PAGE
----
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AcctTwo Blog

Switching to the Cloud: Economics of Cloud Financials

Intacct has been promoting a paper from respected ERP industry analyst Brian Sommer. Brian wrote “Economics of Cloud Financials” which covers the varieties, costs, and benefits of financial systems in the cloud, from both a customer and vendor perspective. The paper discusses financial systems that are delivered on-premises, hosted by a 3rd party, delivered via single-tenant cloud, and delivered via multi-tenant cloud. You can find the paper here. Naturally, there are some key takeaways from the paper I want to bring to your attention.

In previous entries in this series, I discussed the financial impact to your organization of moving your accounting system to the cloud (Outsourcing IT, TCO). However, not all clouds are created equal. Many vendors are hosting a legacy on-premises solution and marketing it as “cloud.” Brian's analysis helps explain the key differences between a multi-tenant cloud and hosted deployment for your finance and accounting system.

Multi-tenant cloud solutions offer you the best economics and benefits for a variety of reasons (which Brian covers in the paper): low upfront costs, no responsibility for upgrades and maintenance, freedom for the IT department to focus on greater priorities, and more. I cover a few more benefits at the end of this blog entry.
By using a hosted deployment model, you also avoid the large upfront capital expenditures of buying and implementing hardware for an on-premises system. Yet hosted solutions are almost always single-tenant, meaning that you have your own version of the software and your own databases hosted by the service provider. This means that you are generally responsible for the timing and frequency of when you upgrade, and to maintain and patch the software – as well as the cost to do so. Using a hosted model is essentially outsourcing the purchase and maintenance of your hardware yet keeping most of the elements of an on-premises solution. It is not a true, multi-tenant cloud service.
Another deployment option that Brian covers is the “private cloud.” Generally, a private cloud is an on-premises solution that is configured to run as if it is on a cloud technology platform. Now, give me a second to step up onto this soapbox…ok…I'm up. This type of “private cloud” is not a true cloud. Not even close. The word “cloud” should not even be used to describe this model, because it is nothing more than accessing your application via a browser. Cloud is so much more than that. Don't be fooled by marketers who tell you that their private cloud service is the same as moving to a multi-tenant cloud. They are lying to you. (Steps down from soapbox…takes a deep breath…continues typing).
There is some other great analysis in the paper, such as research on the business models of ERP vendors to illustrate how $100 of revenue is spent by the different types of vendors. Take note of how R&D spending differs among vendor types. Spoiler alert: multi-tenant vendors like Intacct spend R&D dollars more efficiently!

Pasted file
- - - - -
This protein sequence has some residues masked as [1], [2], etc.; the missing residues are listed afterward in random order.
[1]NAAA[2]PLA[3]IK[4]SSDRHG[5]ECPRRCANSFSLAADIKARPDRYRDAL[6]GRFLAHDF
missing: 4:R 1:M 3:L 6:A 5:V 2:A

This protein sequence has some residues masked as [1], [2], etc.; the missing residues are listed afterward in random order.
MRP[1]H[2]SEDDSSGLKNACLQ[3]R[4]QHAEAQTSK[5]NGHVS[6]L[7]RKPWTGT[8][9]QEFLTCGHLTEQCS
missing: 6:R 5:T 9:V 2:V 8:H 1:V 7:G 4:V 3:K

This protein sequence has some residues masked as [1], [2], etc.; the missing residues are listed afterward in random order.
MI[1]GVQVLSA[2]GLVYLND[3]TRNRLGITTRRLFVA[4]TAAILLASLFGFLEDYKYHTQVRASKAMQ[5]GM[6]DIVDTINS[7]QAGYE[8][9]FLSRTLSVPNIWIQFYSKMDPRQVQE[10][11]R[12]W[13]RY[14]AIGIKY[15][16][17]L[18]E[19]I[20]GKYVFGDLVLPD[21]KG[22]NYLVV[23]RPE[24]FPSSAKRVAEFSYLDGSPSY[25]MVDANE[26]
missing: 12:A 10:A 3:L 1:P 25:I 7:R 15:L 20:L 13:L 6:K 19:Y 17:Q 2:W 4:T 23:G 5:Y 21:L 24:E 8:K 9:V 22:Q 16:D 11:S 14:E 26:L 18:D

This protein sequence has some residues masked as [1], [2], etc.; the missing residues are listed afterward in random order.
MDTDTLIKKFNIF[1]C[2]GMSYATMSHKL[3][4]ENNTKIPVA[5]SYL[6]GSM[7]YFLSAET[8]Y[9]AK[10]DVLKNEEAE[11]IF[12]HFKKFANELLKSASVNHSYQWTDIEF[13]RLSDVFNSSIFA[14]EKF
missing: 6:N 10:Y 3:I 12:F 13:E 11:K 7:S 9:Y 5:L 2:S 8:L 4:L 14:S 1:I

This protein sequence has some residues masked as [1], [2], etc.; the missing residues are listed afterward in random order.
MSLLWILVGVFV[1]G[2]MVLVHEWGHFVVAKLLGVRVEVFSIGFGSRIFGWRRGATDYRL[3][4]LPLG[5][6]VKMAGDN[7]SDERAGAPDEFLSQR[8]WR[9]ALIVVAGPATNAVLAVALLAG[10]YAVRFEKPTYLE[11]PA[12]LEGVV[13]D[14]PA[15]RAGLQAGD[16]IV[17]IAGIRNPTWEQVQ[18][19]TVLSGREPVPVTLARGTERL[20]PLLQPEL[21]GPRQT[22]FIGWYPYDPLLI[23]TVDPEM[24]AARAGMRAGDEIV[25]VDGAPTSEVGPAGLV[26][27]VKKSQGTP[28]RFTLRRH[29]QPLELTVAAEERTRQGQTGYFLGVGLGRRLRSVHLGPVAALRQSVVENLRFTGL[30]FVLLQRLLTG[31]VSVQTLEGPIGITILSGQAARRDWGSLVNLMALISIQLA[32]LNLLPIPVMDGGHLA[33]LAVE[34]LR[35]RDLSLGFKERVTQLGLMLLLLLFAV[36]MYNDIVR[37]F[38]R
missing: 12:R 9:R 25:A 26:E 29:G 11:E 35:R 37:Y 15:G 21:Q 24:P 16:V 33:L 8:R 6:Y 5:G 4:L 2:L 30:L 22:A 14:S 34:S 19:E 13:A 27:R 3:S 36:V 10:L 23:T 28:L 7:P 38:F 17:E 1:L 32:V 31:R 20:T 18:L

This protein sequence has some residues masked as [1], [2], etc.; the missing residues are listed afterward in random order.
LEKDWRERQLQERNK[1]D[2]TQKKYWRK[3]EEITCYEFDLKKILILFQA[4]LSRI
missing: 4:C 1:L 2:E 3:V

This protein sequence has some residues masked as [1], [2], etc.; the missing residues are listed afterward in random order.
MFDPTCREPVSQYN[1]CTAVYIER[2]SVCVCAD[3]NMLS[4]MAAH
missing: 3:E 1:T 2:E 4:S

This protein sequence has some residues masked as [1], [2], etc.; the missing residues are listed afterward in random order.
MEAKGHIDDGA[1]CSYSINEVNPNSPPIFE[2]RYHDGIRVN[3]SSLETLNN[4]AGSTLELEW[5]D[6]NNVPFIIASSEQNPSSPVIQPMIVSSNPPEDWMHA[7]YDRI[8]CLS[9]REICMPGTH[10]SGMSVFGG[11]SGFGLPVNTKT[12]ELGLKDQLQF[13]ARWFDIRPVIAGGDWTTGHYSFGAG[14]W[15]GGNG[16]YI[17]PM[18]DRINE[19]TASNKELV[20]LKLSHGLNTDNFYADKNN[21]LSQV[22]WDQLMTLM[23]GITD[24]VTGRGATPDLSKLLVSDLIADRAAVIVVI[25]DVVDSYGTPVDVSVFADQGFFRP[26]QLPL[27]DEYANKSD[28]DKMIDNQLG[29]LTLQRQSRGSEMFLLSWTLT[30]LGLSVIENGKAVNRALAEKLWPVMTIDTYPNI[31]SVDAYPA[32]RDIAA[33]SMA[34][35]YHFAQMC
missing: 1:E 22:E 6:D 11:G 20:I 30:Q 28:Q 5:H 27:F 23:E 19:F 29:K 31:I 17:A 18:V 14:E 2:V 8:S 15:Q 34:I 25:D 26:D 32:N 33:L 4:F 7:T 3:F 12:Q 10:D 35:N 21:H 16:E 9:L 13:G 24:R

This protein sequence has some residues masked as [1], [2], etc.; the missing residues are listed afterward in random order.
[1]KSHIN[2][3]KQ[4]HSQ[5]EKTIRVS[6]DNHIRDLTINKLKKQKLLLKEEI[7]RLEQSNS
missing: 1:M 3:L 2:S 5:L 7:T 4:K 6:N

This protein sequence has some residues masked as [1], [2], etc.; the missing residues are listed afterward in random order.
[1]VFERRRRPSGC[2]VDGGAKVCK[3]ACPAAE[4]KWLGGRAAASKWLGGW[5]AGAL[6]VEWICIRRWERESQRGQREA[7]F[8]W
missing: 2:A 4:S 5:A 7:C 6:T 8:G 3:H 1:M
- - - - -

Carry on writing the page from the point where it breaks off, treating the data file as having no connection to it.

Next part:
Brian concludes that multitenant cloud financial solutions, compared to on-premises and hosted solutions
  • Are more efficient from and R&D spend perspective.
  • Deliver functionality faster and with more frequency.
  • Produce fewer bug “surprises.”

When choosing a cloud financial system vendor, avoid choosing a company that has simply taken on-premises software and put it on their servers. And please, please don't fall for something called “private cloud” when you really want the benefits of a multi-tenant cloud solution. Your best bet is to find a cloud vendor that efficiently deploys people, capital, and intellectual property towards delivering a best-in-class finance and accounting solution in a multi-tenant cloud environment.

Reasons why Intacct delivers the best economics to our customers:

  • Multi-tenant data storage reduces costs and errors, so we do not pass on the costs generated by single-tenant solutions to our customers.
  • Economies of scale allow Intacct to provide high system availability, backups, and disaster recovery at low cost.
  • The Intacct cloud is built with ample excess capacity, available to whichever customers need it most, whenever they need it.
  • The Intacct cloud provides controlled permissions and access, firewalls, scanning, and data encryption to protect your business at a scale far beyond what any one customer could afford.

Next time I will shift away from TCO and economics and get into a somewhat technical discussion of configuration vs. customization. It's a topic that confuses a lot of people so I'm looking forward to your comments.

Be sure to follow me on Twitter (@markgervase) and Intacct on all our social media channels, including Facebook, Twitter, and LinkedIn. To network with other people interested in cloud financial applications, be sure to join the Intacct Cloud Accounting group and the CFOInsights group on LinkedIn.

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Topics: Blog accounting software Intacct Cloud Computing / SaaS Software Return on Investment (ROI) Consideration